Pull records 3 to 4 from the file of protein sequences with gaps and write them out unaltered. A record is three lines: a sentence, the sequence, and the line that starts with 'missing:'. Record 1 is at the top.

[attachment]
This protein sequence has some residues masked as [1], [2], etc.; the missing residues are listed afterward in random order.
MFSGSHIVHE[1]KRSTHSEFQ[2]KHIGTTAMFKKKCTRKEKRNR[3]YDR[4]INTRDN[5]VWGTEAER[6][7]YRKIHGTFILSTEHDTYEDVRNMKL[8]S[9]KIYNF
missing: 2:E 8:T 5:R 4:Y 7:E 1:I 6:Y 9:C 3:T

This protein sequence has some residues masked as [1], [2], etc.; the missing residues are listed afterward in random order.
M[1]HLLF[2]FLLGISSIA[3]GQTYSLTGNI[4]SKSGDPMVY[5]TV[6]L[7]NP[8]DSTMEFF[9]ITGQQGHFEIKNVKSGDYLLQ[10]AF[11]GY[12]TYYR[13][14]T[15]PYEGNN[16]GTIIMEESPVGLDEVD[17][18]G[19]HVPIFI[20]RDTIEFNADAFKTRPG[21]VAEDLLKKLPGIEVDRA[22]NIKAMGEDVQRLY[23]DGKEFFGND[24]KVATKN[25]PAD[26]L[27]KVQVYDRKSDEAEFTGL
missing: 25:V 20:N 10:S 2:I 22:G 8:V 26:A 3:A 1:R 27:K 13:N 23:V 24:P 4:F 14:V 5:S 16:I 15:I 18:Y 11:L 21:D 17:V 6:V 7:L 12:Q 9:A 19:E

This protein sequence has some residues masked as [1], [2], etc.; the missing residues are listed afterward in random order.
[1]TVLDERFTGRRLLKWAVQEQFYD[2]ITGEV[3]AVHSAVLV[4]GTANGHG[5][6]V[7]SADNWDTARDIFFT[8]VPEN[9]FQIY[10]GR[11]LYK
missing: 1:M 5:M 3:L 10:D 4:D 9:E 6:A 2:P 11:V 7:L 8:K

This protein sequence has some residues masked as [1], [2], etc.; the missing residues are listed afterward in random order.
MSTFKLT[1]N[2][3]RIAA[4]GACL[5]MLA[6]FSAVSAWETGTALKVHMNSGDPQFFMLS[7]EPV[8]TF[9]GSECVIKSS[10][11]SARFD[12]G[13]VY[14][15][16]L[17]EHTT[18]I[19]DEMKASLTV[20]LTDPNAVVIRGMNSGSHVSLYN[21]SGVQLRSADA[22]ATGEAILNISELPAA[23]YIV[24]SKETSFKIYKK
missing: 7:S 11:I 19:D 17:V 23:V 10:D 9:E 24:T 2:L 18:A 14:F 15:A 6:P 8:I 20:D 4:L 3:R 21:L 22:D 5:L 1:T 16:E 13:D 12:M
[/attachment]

This protein sequence has some residues masked as [1], [2], etc.; the missing residues are listed afterward in random order.
[1]TVLDERFTGRRLLKWAVQEQFYD[2]ITGEV[3]AVHSAVLV[4]GTANGHG[5][6]V[7]SADNWDTARDIFFT[8]VPEN[9]FQIY[10]GR[11]LYK
missing: 1:M 5:M 3:L 10:D 4:D 9:E 6:A 2:P 11:V 7:L 8:K

This protein sequence has some residues masked as [1], [2], etc.; the missing residues are listed afterward in random order.
MSTFKLT[1]N[2][3]RIAA[4]GACL[5]MLA[6]FSAVSAWETGTALKVHMNSGDPQFFMLS[7]EPV[8]TF[9]GSECVIKSS[10][11]SARFD[12]G[13]VY[14][15][16]L[17]EHTT[18]I[19]DEMKASLTV[20]LTDPNAVVIRGMNSGSHVSLYN[21]SGVQLRSADA[22]ATGEAILNISELPAA[23]YIV[24]SKETSFKIYKK
missing: 7:S 11:I 19:D 17:V 23:V 10:D 9:E 24:T 2:L 18:A 14:F 15:A 6:P 8:I 20:D 4:L 3:R 21:L 22:D 5:L 1:T 16:E 13:D 12:M